Here, we have no central database to decide for us what a given action means, instead when you make a post or a 'dig' or change your picture, the other peers (or rather, the software they run) interprets that. A social consensus. Like how "blue" means what it does because we agree it does, and that agreement can also evolve. "blue" means, at least, a color, a sad feeling, and a certain type of film.
But what are the implications of a system that doesn't behave like an accounts book? Where could that go?
Just trying to understand what it means to be free.
It's true, developers do have a lot of power, and users have very little. "user" is another of these words which are problematic in this context. In terms of political empowerment, the implications of "user" is a lot like "pleb". Developers are like the landed gentry.
But, there is a natural right that users always have: they can choose whether or not to run a given piece of software. Developers often act to hamper this right, for example, when you use a website your browser always "installs" the latest version. If you download a program and run it, you can at least, keep running the old version, if there isn't an automatic update mechanism (which empowers developers again). There used to be a lot of 3rd party twitter clients, but they stopped that when they introduced advertising, having a centralized system gave them the power to do this easily. The user still has the option to quit facebook, etc, but they must either take it or leave it. It's an ultimatum.
But since secure scuttlebutt is a protocol, I can never stop someone from implementing, or choosing to use different software to interpret it. That is why I call it a "natural right" it's just there, basically a part of the universe, and you can act to hamper it, but you can never truly take it away.
But what happens if you instead act to enhance that natural right? If you make it easier for users to choose their interpretation of reality, and harder for developers to impose ultimatums?
Developers get their power from users choosing their software, so if users have more freedom to choose, it will force developers to make better software. To create software that helps users live better lives, instead of herding them like cattle into advertising-milking sheds.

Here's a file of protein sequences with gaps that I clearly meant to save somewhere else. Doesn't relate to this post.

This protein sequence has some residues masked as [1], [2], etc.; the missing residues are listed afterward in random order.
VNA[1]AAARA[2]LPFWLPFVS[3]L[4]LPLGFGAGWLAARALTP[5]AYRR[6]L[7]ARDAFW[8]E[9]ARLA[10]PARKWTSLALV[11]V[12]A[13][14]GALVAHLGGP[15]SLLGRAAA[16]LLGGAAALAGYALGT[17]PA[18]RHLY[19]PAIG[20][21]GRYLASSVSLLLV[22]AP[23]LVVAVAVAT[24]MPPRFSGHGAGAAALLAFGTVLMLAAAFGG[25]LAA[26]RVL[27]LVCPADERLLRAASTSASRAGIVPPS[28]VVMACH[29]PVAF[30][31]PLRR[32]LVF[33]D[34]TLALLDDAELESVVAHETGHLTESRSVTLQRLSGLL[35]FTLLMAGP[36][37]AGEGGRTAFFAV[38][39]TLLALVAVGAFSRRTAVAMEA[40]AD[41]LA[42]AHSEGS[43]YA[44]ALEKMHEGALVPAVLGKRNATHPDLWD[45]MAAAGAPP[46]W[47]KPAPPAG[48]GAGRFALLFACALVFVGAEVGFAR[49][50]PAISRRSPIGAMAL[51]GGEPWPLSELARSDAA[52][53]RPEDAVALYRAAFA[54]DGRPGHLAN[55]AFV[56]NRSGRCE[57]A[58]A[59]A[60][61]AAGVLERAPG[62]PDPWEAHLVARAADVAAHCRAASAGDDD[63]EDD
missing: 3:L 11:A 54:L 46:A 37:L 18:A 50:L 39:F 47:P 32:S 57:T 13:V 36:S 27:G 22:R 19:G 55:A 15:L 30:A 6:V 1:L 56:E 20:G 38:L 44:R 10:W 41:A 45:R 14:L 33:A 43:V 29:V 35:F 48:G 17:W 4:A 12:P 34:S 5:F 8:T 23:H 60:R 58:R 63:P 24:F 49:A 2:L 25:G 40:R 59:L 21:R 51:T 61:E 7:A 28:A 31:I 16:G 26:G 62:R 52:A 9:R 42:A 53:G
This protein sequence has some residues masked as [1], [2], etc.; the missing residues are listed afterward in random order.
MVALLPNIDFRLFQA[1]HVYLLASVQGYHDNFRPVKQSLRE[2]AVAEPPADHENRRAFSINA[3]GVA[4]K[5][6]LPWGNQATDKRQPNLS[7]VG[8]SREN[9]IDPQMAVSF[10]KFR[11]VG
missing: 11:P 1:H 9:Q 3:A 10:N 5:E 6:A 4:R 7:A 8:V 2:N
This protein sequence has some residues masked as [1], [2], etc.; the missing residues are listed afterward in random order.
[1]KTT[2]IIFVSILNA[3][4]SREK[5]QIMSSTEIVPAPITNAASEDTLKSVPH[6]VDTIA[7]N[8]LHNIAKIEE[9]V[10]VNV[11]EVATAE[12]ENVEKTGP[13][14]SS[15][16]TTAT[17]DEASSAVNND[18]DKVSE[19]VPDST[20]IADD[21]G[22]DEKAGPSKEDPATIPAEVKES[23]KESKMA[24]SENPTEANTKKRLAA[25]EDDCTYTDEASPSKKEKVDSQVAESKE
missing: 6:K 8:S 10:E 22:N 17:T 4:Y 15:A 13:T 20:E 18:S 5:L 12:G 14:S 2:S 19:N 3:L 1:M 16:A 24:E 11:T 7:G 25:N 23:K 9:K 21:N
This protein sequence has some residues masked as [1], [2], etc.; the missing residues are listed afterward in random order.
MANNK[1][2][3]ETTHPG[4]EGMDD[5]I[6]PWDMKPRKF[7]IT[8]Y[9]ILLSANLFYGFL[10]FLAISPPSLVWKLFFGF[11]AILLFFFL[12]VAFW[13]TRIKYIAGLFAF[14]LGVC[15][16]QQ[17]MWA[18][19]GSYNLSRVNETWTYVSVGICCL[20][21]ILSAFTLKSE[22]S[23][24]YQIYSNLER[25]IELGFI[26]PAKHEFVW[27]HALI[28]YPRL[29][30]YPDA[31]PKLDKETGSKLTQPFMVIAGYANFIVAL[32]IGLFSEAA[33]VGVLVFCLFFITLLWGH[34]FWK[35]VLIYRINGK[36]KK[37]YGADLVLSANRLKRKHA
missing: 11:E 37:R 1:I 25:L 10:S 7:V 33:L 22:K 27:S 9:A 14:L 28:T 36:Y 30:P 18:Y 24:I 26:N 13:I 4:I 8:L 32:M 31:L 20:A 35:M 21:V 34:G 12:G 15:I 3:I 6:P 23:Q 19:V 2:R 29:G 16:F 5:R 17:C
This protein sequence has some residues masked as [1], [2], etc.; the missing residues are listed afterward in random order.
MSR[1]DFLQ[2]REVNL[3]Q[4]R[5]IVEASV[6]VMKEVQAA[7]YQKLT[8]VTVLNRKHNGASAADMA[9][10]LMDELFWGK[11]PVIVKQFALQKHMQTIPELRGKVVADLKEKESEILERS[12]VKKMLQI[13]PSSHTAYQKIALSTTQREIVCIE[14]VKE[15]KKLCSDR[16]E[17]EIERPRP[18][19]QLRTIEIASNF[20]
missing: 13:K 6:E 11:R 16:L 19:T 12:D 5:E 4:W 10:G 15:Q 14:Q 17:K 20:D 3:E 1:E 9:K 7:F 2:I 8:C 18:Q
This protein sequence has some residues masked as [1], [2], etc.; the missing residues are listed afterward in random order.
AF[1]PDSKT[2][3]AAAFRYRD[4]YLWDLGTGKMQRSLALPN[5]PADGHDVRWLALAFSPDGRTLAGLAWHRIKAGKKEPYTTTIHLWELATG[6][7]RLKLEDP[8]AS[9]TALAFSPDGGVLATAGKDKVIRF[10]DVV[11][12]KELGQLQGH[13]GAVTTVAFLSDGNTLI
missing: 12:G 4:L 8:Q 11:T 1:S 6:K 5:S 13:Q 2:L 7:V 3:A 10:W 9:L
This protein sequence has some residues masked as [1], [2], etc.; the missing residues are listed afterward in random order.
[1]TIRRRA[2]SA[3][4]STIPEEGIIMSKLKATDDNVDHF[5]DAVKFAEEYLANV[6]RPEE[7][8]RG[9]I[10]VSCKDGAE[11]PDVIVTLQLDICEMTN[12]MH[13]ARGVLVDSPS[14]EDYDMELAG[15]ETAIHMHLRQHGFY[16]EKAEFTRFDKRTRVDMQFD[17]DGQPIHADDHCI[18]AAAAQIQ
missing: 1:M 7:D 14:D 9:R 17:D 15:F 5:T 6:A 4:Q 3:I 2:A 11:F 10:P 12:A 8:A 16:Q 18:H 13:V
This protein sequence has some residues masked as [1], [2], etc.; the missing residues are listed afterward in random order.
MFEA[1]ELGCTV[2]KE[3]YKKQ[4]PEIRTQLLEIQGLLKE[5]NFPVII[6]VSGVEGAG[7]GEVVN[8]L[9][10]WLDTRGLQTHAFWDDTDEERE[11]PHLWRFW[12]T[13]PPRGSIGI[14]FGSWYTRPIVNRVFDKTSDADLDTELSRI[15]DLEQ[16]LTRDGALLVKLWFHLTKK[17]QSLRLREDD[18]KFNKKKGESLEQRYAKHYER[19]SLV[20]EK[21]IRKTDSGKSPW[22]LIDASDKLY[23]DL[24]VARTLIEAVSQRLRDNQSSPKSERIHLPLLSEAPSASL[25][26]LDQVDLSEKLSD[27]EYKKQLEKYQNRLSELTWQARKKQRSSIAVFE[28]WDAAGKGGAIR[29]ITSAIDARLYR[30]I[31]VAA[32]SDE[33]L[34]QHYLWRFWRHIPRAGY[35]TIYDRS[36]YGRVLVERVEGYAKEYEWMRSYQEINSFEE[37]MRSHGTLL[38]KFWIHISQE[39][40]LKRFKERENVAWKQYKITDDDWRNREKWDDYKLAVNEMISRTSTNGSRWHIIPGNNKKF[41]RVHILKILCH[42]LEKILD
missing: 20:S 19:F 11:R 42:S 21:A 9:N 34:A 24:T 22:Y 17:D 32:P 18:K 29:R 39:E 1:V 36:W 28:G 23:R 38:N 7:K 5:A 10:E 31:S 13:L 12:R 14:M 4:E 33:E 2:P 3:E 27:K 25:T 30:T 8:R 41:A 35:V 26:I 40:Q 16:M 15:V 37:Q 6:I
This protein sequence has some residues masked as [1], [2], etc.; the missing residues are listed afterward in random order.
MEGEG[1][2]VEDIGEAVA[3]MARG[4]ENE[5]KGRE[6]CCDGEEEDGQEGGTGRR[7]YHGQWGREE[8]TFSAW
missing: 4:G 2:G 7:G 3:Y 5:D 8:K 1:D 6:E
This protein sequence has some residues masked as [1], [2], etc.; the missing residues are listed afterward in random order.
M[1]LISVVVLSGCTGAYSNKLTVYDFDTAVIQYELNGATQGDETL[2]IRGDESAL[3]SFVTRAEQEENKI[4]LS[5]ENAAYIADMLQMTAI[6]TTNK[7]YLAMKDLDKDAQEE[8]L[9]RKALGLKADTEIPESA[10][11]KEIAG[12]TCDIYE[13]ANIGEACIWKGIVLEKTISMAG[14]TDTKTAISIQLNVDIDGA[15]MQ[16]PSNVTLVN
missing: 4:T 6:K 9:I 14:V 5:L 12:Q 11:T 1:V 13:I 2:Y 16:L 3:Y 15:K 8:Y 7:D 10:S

But of course, to do that, we actually have to rethink a bunch of stuff.
Ultimately, the question is, if we make a better system, will it win?
"but remember, the value of the internet is ultimately that it's a network of people"
What is free speech? Looking at the history of this term, I think free speech is really about printing presses. It means that the government is not allowed to throw you in jail (or burn you at the stake) because they do not like what you are saying.
But free speech does not mean that anyone is obliged to read your pamphlets! You still have to publish things that other people want to read, if you want people to read it. If people get upset about what you have to say, and express that loudly, that is not censorship - that is actually more free speech.
Free Listening is the missing right of the internet age. There is so much information that choosing what not to read becomes a major challenge. Getting access to the material you want to read is already achived, but we lack power to filter what we don't want. This right is based on individual freedom and thus does not conflict with free speech. I think this freedom will be empowered by sharing information for the filter - things the the ability to subscribe to other's moderations.
This is power given not power taken, free listening via free speech.
When it comes to emergency survival situations, it helps a lot if your survival equipment is also the equipment that you use every day. Then you know it works, is maintained, and you know how to use it!
always be rewriting everything